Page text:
Class action practitioners will have new rules to follow when they get to work Dec. 3.
Changes to preliminary settlement approval, withdrawing objections, and class notice go into effect over the weekend.
The current form of the class action rule, Federal Rule of Civil Procedure 23, doesn’t mention preliminary approval.
The revised Rule 23 will refer to preliminary approval as the “decision to give notice” of the settlement to all interested parties.
The idea is to front-load the inquiry into a settlement so that judges will give more scrutiny at the start, not at final approval.
The amendment codifies the criteria judges should consider when approving class settlements, including how attorneys’ fees for class counsel will be calculated and how money will be distributed to the class.
Another change would require any side payments to class settlement objectors—sometimes known as “greenmail”—to be approved by the district court. This is an effort to curb the power objectors hold over the class settlement process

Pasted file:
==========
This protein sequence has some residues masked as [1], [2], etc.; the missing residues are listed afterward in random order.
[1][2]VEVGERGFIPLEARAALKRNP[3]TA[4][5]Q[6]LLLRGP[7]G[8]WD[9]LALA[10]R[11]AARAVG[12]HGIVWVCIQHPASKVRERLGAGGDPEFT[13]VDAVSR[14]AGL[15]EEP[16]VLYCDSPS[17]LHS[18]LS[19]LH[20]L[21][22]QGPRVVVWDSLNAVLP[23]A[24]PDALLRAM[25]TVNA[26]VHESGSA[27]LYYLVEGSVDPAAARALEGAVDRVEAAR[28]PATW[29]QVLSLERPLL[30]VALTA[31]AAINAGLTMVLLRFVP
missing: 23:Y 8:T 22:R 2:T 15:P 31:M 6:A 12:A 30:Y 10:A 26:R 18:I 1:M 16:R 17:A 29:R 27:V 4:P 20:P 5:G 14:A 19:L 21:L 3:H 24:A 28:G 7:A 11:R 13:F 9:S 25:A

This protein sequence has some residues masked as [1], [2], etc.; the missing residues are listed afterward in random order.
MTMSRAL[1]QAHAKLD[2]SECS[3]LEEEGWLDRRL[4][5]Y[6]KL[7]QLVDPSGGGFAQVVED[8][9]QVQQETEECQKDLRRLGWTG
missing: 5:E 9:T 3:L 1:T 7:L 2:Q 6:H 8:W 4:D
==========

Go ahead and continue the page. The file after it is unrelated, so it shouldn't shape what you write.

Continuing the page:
Objections must be specific about who the objection applies to and exactly what in the settlement is problematic. This change is meant to combat boilerplate objections while not overburdening objectors who aren’t represented by counsel.
The rule changes also acknowledge that email and other electronic means of communication may be the best way to send notice of certification or settlement to class members.